Knock sensors are most commonly fastened to an engine’s block, although numerous manufacturers also locate them one to each cylinder head. When the sensor senses an untoward knock in the engine, it sends a signal to the vehicle’s interpretative computer. In some vehicles this is called a power-train control module, or PCM, in others an electronic control module, or ECM. Typically the control module informs the driver of the problem by illuminating the “Check Engine” malfunction indicator light, and a technician then uses a scanner to isolate the issue.
A knock sensor does exactly what its name says: It senses knocks in a running engine. The knock sensor does not diagnose the problem; it simply tells the vehicle’s electronic systems monitoring equipment that a problem exists. Any time an engine is performing less than optimally, logic suggests its gas mileage will be negatively affected. In fact, the typical problem identified after a knock sensor alert is one that has a conspicuous effect on fuel consumption.
Severe Engine Knock
Severe knock is audible to the human ear and invariably indicates an issue of some consequence that should be immediately addressed. Pistons, connecting rods and valves are all components that can cause severe knock when malfunctioning, as can carbon deposits in the cylinder.
Mild Engine Knock
Mild knock sounds like the pinging noise that can occur when a metal ball bearing is bounced off sheet metal. Mild knock may go unnoticed by the driver but can nonetheless be indicative of engine problems that will become progressively worse. When audible, the noise is usually most noticeable under heavy acceleration. The most common cause is ignition of the fuel-air mixture before the optimum instant, just before the piston reaches top dead center. The top of the piston is still traveling upward as the prematurely ignited flame front is traveling down, and the collision rattles the piston and makes the noise. Because this is symptomatic of poor fuel ignition, the fault goes hand in hand with decreasing gas mileage.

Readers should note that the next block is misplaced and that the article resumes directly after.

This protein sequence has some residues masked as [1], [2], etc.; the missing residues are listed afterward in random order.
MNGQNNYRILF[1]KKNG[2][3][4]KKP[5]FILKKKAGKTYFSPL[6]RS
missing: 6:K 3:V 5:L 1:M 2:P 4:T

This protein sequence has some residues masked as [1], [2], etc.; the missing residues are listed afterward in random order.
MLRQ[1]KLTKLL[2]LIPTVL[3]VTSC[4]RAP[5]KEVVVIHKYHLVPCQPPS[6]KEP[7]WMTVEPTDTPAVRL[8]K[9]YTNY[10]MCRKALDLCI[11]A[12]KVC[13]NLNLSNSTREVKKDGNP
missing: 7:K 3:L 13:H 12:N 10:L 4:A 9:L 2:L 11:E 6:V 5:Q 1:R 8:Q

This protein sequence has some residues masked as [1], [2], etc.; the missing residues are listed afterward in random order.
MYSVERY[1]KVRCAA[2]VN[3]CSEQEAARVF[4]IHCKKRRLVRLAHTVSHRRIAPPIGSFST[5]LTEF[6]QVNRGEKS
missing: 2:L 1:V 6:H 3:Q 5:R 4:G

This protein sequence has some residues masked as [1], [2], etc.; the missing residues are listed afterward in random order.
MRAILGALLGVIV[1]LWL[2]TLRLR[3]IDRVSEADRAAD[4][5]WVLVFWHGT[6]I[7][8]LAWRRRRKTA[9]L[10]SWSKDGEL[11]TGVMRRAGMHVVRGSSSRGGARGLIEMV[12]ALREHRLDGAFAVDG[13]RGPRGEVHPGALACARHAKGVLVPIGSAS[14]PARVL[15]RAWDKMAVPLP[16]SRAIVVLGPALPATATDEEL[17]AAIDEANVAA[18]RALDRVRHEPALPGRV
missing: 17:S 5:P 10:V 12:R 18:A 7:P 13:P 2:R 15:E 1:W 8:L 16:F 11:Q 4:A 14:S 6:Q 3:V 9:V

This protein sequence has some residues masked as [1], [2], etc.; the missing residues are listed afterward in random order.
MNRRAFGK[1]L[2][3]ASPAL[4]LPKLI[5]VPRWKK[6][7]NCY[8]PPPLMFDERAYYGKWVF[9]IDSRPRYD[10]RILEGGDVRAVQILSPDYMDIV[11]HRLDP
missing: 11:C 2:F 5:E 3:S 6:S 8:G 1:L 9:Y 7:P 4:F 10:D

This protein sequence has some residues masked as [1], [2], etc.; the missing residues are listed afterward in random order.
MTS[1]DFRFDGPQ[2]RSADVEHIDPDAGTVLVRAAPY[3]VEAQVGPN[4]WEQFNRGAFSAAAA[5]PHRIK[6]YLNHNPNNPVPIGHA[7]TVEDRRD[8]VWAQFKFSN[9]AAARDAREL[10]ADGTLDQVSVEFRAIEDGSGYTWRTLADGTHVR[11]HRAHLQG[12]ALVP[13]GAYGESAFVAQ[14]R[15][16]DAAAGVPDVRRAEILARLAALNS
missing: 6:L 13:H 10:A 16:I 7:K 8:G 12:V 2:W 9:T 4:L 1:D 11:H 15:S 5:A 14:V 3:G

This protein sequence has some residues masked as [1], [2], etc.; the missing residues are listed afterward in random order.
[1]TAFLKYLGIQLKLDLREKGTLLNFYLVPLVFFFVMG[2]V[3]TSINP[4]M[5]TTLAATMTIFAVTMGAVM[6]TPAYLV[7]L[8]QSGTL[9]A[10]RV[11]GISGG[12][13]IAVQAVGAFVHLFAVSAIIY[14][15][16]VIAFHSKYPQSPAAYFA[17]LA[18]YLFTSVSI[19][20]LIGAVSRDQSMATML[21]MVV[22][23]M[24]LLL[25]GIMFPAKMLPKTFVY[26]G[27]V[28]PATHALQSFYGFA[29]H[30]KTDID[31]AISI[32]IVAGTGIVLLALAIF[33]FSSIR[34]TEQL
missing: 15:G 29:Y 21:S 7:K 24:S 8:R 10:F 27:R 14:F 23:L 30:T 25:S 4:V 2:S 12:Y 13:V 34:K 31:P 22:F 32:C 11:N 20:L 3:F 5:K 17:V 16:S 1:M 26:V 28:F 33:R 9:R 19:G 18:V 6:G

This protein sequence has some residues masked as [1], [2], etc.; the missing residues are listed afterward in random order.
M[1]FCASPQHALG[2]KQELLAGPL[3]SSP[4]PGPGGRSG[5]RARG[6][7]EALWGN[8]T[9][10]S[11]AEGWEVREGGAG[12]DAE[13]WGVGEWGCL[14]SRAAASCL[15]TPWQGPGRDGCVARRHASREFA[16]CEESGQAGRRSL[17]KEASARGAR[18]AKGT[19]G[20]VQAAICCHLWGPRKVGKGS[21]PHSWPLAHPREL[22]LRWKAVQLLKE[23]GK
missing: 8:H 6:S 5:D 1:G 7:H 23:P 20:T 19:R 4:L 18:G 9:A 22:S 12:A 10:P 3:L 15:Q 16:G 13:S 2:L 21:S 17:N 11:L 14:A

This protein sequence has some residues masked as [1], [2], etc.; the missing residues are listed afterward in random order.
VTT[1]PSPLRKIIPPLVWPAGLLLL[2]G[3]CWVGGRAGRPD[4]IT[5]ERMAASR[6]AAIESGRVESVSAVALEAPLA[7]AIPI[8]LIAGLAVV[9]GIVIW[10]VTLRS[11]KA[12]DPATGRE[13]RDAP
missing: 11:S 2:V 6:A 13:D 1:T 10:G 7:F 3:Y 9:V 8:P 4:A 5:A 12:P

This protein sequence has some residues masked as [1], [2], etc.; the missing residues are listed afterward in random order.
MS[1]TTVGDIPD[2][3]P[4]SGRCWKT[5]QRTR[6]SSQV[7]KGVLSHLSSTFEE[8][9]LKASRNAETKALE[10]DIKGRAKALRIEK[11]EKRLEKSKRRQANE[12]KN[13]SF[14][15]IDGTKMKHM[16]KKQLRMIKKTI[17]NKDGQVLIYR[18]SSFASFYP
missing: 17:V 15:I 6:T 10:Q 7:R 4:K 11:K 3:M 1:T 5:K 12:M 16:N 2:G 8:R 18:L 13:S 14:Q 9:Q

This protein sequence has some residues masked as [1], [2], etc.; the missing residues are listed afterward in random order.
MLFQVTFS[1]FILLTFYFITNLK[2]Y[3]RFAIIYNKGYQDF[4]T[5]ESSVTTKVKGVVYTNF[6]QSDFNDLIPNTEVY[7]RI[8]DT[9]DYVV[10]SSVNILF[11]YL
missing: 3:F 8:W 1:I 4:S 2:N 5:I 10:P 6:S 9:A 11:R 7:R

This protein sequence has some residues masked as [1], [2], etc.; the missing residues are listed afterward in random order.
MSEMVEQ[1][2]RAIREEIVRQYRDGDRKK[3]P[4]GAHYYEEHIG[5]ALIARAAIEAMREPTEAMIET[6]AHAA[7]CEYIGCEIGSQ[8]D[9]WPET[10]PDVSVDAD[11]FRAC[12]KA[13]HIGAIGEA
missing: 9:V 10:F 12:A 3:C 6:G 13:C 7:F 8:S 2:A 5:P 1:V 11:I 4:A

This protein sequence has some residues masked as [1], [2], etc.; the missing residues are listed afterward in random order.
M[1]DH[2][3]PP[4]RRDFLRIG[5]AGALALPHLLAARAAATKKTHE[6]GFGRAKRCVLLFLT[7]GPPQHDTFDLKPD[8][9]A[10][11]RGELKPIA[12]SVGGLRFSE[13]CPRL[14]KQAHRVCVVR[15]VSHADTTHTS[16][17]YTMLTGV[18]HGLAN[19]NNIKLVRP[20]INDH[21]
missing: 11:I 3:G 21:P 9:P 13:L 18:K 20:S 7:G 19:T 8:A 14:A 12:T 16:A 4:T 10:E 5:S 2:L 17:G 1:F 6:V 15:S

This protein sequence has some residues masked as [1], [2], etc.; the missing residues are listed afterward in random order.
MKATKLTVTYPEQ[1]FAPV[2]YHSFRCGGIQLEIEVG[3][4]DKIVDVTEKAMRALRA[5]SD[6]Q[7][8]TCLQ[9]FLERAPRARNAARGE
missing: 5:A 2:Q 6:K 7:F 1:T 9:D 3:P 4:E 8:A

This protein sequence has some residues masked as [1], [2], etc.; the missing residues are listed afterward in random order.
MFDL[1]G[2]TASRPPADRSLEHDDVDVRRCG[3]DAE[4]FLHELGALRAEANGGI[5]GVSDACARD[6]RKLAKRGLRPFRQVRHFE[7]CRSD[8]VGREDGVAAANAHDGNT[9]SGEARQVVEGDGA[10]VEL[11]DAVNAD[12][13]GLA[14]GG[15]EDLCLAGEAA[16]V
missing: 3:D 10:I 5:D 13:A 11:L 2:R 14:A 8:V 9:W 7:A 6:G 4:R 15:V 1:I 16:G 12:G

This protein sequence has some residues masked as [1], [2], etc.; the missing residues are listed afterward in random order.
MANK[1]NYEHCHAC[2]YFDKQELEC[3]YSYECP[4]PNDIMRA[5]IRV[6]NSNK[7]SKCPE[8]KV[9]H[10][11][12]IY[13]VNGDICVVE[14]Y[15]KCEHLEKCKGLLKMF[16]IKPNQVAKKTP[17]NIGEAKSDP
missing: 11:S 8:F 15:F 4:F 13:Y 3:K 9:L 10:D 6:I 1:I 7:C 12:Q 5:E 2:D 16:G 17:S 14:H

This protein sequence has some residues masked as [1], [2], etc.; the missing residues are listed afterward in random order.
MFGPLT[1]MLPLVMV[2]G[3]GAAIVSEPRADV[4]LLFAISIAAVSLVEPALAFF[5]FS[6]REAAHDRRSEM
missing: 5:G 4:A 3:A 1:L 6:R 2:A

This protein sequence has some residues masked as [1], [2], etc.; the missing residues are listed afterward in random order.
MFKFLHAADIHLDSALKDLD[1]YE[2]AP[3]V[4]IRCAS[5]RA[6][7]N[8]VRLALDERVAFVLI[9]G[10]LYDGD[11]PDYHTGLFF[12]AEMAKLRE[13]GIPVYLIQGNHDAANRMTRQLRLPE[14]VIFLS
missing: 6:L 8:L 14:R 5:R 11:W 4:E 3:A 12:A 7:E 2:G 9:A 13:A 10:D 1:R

“Scanner” is industry-speak for what is properly referred to as an onboard diagnostic tool, an OBD. The name is somewhat deceiving, because the scanner is not an onboard component but a device for interpreting signals from components that are a part of the vehicle. Scanners display the information they glean as codes, and the codes relevant to knock sensors are P0325 through P0334. Both vehicle service manuals and the scanner’s operator manual should give fault-specific translations of the codes.
Knock Sensors and Gas Mileage
PCMs are equipped to deal with mild symptoms on their own; they can retard the timing to resolve the problem. They do this before the knocking or pinging noise becomes audible to the human ear, thereby saving the day without the driver's even knowing. A bad knock sensor cannot let the PCM know it needs to do this, and reduced fuel economy is a direct result. Further, some PCMs are equipped to notice when a knock sensor is not functioning, and the unit may automatically retard the ignition just in case there's a knock it is not being told about. This also negatively affects gas consumption. A bad knock sensor can indeed affect gas mileage.
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